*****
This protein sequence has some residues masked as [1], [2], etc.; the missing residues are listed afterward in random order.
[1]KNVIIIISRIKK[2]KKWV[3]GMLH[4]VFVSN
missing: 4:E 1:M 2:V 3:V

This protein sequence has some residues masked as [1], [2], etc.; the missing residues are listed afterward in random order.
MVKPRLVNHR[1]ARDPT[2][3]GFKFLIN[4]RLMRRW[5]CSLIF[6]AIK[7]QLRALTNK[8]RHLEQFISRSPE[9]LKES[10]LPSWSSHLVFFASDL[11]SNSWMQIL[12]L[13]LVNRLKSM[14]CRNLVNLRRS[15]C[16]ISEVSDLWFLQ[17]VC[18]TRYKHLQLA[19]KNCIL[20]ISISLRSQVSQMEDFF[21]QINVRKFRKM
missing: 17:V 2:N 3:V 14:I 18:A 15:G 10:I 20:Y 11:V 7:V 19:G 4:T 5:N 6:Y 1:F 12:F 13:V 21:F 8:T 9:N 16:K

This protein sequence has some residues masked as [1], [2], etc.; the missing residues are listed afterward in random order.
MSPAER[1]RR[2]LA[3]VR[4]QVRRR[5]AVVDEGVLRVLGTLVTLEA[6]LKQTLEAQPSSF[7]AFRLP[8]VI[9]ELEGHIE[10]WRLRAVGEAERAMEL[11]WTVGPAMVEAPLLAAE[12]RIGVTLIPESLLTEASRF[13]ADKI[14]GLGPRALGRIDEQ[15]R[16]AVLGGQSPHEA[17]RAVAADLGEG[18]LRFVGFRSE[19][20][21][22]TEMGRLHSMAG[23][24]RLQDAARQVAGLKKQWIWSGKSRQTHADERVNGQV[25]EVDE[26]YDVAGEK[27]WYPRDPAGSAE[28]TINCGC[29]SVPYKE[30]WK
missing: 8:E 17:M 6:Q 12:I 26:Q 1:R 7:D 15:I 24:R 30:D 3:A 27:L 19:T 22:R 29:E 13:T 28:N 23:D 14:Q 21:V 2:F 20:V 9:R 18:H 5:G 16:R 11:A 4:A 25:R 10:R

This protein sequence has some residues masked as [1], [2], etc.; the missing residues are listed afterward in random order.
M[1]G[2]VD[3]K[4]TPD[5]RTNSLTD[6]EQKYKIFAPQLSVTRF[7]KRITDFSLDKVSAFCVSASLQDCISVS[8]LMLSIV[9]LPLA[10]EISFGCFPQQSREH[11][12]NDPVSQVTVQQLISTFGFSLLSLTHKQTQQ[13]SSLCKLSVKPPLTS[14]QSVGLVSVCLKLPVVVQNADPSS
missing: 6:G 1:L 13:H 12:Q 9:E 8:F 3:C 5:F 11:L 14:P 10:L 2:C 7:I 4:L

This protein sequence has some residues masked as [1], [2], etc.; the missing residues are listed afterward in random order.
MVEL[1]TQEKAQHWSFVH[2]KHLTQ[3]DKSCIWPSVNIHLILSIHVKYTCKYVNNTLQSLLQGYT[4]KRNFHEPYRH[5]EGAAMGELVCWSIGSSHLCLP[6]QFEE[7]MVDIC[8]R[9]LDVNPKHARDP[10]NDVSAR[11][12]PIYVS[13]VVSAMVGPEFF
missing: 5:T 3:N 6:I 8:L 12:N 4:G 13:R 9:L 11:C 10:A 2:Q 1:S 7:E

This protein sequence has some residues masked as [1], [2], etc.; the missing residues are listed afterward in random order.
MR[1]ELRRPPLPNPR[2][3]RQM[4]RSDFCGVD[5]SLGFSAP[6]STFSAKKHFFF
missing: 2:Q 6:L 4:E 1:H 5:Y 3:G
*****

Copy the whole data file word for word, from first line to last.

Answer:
This protein sequence has some residues masked as [1], [2], etc.; the missing residues are listed afterward in random order.
[1]KNVIIIISRIKK[2]KKWV[3]GMLH[4]VFVSN
missing: 4:E 1:M 2:V 3:V

This protein sequence has some residues masked as [1], [2], etc.; the missing residues are listed afterward in random order.
MVKPRLVNHR[1]ARDPT[2][3]GFKFLIN[4]RLMRRW[5]CSLIF[6]AIK[7]QLRALTNK[8]RHLEQFISRSPE[9]LKES[10]LPSWSSHLVFFASDL[11]SNSWMQIL[12]L[13]LVNRLKSM[14]CRNLVNLRRS[15]C[16]ISEVSDLWFLQ[17]VC[18]TRYKHLQLA[19]KNCIL[20]ISISLRSQVSQMEDFF[21]QINVRKFRKM
missing: 17:V 2:N 3:V 14:I 18:A 15:G 10:I 20:Y 11:V 7:V 19:G 4:T 5:N 6:Y 1:F 12:F 13:V 21:F 8:T 9:N 16:K

This protein sequence has some residues masked as [1], [2], etc.; the missing residues are listed afterward in random order.
MSPAER[1]RR[2]LA[3]VR[4]QVRRR[5]AVVDEGVLRVLGTLVTLEA[6]LKQTLEAQPSSF[7]AFRLP[8]VI[9]ELEGHIE[10]WRLRAVGEAERAMEL[11]WTVGPAMVEAPLLAAE[12]RIGVTLIPESLLTEASRF[13]ADKI[14]GLGPRALGRIDEQ[15]R[16]AVLGGQSPHEA[17]RAVAADLGEG[18]LRFVGFRSE[19][20][21][22]TEMGRLHSMAG[23][24]RLQDAARQVAGLKKQWIWSGKSRQTHADERVNGQV[25]EVDE[26]YDVAGEK[27]WYPRDPAGSAE[28]TINCGC[29]SVPYKE[30]WK
missing: 8:E 17:M 6:Q 12:I 26:Q 1:R 7:D 15:I 24:R 30:D 3:A 27:L 19:T 22:R 29:E 13:T 28:N 23:D 14:Q 21:V 2:F 20:V 9:R 18:H 5:G 16:R 11:A 4:A 25:R 10:R

This protein sequence has some residues masked as [1], [2], etc.; the missing residues are listed afterward in random order.
M[1]G[2]VD[3]K[4]TPD[5]RTNSLTD[6]EQKYKIFAPQLSVTRF[7]KRITDFSLDKVSAFCVSASLQDCISVS[8]LMLSIV[9]LPLA[10]EISFGCFPQQSREH[11][12]NDPVSQVTVQQLISTFGFSLLSLTHKQTQQ[13]SSLCKLSVKPPLTS[14]QSVGLVSVCLKLPVVVQNADPSS
missing: 6:G 1:L 13:H 12:Q 9:E 8:F 3:C 5:F 11:L 14:P 10:L 2:C 7:I 4:L

This protein sequence has some residues masked as [1], [2], etc.; the missing residues are listed afterward in random order.
MVEL[1]TQEKAQHWSFVH[2]KHLTQ[3]DKSCIWPSVNIHLILSIHVKYTCKYVNNTLQSLLQGYT[4]KRNFHEPYRH[5]EGAAMGELVCWSIGSSHLCLP[6]QFEE[7]MVDIC[8]R[9]LDVNPKHARDP[10]NDVSAR[11][12]PIYVS[13]VVSAMVGPEFF
missing: 5:T 3:N 6:I 8:L 12:N 4:G 13:R 9:L 11:C 10:A 2:Q 1:S 7:E

This protein sequence has some residues masked as [1], [2], etc.; the missing residues are listed afterward in random order.
MR[1]ELRRPPLPNPR[2][3]RQM[4]RSDFCGVD[5]SLGFSAP[6]STFSAKKHFFF
missing: 2:Q 6:L 4:E 1:H 5:Y 3:G